Choosing Life in Israel Reviewed by Ruth King
David Hornik moved to Israel in 1984. In the preface to Choosing Life In Israel he states: “This book is both about my own choice to live in Israel and Israel’s choice to live and thrive in the face of challenges.”
Hornik’s book is a compendium of personal and political essays he has written since he became one of Israel’s most incisive journalists. Arranged in chronological order, they revisit in eloquent prose a besieged nation’s triumphs and tragedies, its ancient stones and its modern cities, its beauty, its warts, the incalculable harm of mindless appeasement, and its holiness.
Hornik’s heart is in Israel’s history and the vision of Zionists restored to an ancient land, but his mind is also focused on politics and the hypocrisy of those whose aim is to tarnish and delegitimize the Jewish state.
In the internet age many excellent columns rapidly fade from memory, so this print anthology is a welcome reminder of events that shaped Israel’s destiny and the contemporaneous reaction of a clear eyed observer.
The euphoria that accompanied President Obama’s visit to Israel is reminiscent of the great optimism engendered by the Oslo Accords.
In “Intifada” written in 2003 and again in “Washington-Bibi is In. Peace is Dead” written in 2009, Hornik speaks sarcastically of the extent to which commentators and journalists disregarded the spree of terrorism that followed Oslo: “Many Israelis –if their charred bodies weren’t long ago interred–have such pleasant memories of those years (following the infamous handshake between Rabin and Arafat) in which 200 Israelis died in terror attacks, a total far beyond any previous comparable period in Israeli history.” He chides those architects and point men of Oslo who ignored the butchery and “…never stood up and said that perhaps this process should be stopped and the Israeli army should retake the areas from which Hamas, Islamic Jihad, and Arafat’s PLO terrorists were now staging repeat attacks.”
In 2005 in “The Wages of Appeasement” Hornik wrote: ”…treating the likes of Hitler or Arafat or Stalin or Kim Il Sung, as benign, rational individuals….who just want to improve situations, is a very basic lapse of adult functioning.“ And, he presciently noted, well before Israelis focused on the threat of radical Islam: “The test is whether today’s democracies can stand up to the jihadist assault with its unprecedented dangers.”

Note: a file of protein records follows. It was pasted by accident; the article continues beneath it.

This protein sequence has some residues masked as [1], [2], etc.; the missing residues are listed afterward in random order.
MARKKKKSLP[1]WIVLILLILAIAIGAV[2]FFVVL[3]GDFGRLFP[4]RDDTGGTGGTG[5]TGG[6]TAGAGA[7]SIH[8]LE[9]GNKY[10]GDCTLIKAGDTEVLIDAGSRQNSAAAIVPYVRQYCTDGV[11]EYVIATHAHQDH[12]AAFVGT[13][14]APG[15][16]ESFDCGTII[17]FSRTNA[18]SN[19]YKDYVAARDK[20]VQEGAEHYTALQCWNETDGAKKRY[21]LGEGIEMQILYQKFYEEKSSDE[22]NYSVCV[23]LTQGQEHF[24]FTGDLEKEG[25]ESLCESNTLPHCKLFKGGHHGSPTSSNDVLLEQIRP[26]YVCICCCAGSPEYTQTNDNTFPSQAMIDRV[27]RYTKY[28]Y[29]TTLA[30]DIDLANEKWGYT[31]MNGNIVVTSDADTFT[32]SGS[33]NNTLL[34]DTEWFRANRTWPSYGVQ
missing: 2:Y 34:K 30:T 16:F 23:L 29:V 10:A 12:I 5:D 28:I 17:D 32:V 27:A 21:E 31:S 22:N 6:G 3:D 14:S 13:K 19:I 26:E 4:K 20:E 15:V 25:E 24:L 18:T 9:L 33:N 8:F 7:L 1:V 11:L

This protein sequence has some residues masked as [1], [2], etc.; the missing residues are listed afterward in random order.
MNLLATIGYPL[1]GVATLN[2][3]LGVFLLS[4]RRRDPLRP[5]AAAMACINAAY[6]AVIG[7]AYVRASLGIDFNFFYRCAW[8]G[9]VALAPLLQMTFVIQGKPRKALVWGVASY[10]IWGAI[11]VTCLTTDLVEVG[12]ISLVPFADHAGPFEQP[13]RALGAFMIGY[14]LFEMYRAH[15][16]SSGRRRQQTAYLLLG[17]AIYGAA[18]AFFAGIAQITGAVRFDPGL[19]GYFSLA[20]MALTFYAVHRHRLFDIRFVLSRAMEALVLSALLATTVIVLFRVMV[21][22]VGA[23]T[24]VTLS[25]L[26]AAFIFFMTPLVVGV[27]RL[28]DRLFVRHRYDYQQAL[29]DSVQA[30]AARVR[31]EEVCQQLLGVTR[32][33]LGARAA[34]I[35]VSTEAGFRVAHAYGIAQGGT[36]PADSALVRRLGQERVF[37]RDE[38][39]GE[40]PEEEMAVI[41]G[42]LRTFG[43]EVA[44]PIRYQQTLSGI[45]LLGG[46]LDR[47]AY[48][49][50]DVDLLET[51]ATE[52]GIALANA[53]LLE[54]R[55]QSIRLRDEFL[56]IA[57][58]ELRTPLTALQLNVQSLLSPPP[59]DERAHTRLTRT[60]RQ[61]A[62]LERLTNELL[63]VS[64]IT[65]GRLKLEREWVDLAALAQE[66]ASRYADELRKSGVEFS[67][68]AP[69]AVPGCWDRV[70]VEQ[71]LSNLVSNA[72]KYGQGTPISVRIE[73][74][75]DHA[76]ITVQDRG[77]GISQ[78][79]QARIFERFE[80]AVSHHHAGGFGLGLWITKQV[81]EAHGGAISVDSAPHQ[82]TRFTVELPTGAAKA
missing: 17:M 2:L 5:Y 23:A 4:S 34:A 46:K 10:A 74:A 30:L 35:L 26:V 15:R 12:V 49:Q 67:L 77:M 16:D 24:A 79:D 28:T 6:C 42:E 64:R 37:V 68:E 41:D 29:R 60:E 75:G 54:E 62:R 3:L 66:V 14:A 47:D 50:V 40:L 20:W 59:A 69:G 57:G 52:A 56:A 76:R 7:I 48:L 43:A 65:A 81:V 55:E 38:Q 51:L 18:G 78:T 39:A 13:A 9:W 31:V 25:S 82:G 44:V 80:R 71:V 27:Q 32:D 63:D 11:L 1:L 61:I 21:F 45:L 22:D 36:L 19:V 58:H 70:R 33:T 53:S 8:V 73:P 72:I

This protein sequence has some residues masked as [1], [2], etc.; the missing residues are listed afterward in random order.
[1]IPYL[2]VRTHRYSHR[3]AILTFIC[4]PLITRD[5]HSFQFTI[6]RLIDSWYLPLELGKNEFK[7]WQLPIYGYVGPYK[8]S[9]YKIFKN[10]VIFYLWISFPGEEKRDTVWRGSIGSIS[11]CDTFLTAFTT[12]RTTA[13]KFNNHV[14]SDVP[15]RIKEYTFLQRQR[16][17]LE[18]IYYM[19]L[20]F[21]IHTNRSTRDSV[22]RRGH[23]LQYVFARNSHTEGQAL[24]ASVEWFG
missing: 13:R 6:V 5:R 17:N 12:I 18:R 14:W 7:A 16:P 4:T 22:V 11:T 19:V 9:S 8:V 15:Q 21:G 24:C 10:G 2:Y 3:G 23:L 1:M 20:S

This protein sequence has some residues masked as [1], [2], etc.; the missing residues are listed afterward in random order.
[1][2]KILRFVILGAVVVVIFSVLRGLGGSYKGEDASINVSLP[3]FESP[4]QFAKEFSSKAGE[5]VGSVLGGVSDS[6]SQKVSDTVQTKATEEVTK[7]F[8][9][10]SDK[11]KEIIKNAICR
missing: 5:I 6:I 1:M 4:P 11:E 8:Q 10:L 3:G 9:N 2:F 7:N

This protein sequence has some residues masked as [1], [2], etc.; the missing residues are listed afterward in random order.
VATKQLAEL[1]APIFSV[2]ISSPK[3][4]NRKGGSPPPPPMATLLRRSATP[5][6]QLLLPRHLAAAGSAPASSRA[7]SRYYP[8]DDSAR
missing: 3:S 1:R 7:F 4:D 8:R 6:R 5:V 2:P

In “The West’s Denial of Evil” (2006) He reminds us that the West continues to fail the test: “Almost five years after 9/11, after Madrid, London, the terror war against Israel, and so on, the cowardice–the lunging to pin blame on one’s own side, the eager abandonment of logic and fairness while rushing to embrace moral inversion and idiocy–all this is so strong as to suggest that the West’s survival is anything but certain.”
I recently asked one of Israel’s top journalists, an American who, like Hornik, moved there many years ago, why the foreign press, including Jews, echo the complaints and outright libels of Arabs in writing of Israel. The answer: “All the foreign journalists — and diplomats, for that matter, whose sport is bashing Israel — love being stationed here even while they are trashing us in their columns. They stay in nice places in trendy neighborhoods because they get a lot of bang for their buck. They have fun, because there’s always lots to cover and lots to do in their free time. There are great bars and restaurants and lots of beautiful women and men who fawn all over them. Israelis speak English, which makes it easy for foreign correspondents to talk to them. The Government Press Office which spoon feeds them translations and arranges trips and interviews, unlike the Arab countries they cover, does not penalize or threaten or ban them for any harsh criticism of Israel. “